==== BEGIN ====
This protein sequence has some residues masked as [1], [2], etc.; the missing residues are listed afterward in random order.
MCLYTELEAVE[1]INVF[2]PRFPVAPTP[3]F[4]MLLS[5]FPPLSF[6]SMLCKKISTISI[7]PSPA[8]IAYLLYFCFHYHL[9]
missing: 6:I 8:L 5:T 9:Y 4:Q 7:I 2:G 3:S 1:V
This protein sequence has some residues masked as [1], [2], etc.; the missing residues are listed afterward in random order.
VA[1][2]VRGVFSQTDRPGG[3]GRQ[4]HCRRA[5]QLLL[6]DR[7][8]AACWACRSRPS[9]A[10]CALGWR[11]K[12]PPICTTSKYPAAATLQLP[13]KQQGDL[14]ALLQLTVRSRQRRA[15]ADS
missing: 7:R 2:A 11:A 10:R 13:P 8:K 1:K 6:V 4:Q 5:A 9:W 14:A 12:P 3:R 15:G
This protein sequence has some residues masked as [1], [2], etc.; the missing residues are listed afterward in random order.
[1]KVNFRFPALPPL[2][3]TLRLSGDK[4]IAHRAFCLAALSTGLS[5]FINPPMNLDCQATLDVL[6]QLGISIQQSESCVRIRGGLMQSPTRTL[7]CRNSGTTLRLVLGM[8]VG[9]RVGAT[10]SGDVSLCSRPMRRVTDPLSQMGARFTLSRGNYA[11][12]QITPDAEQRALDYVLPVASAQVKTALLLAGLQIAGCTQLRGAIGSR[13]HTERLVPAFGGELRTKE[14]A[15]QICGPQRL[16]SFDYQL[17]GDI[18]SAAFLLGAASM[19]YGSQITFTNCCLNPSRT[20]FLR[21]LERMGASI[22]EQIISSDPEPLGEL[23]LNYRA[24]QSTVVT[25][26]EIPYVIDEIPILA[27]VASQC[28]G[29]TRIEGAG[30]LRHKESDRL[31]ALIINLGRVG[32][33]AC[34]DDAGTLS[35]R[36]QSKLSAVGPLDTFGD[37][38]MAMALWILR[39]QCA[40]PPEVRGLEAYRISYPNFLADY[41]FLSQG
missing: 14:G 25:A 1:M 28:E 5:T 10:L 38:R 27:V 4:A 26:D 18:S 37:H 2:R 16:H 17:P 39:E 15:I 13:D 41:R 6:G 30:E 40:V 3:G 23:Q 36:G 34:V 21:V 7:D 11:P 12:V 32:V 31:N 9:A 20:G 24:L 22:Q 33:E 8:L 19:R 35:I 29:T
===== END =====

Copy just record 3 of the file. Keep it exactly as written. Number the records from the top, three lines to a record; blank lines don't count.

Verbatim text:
This protein sequence has some residues masked as [1], [2], etc.; the missing residues are listed afterward in random order.
[1]KVNFRFPALPPL[2][3]TLRLSGDK[4]IAHRAFCLAALSTGLS[5]FINPPMNLDCQATLDVL[6]QLGISIQQSESCVRIRGGLMQSPTRTL[7]CRNSGTTLRLVLGM[8]VG[9]RVGAT[10]SGDVSLCSRPMRRVTDPLSQMGARFTLSRGNYA[11][12]QITPDAEQRALDYVLPVASAQVKTALLLAGLQIAGCTQLRGAIGSR[13]HTERLVPAFGGELRTKE[14]A[15]QICGPQRL[16]SFDYQL[17]GDI[18]SAAFLLGAASM[19]YGSQITFTNCCLNPSRT[20]FLR[21]LERMGASI[22]EQIISSDPEPLGEL[23]LNYRA[24]QSTVVT[25][26]EIPYVIDEIPILA[27]VASQC[28]G[29]TRIEGAG[30]LRHKESDRL[31]ALIINLGRVG[32][33]AC[34]DDAGTLS[35]R[36]QSKLSAVGPLDTFGD[37][38]MAMALWILR[39]QCA[40]PPEVRGLEAYRISYPNFLADY[41]FLSQG
missing: 14:G 25:A 1:M 28:E 5:T 10:L 38:R 27:V 4:A 26:D 18:S 37:H 2:R 16:H 17:P 39:E 15:I 13:D 41:R 6:G 30:E 40:V 3:G 23:Q 36:G 34:V 21:V 7:D 11:P 12:V 32:V 31:N 9:A 20:G 24:L 22:Q 33:E 8:L 19:R 35:I 29:T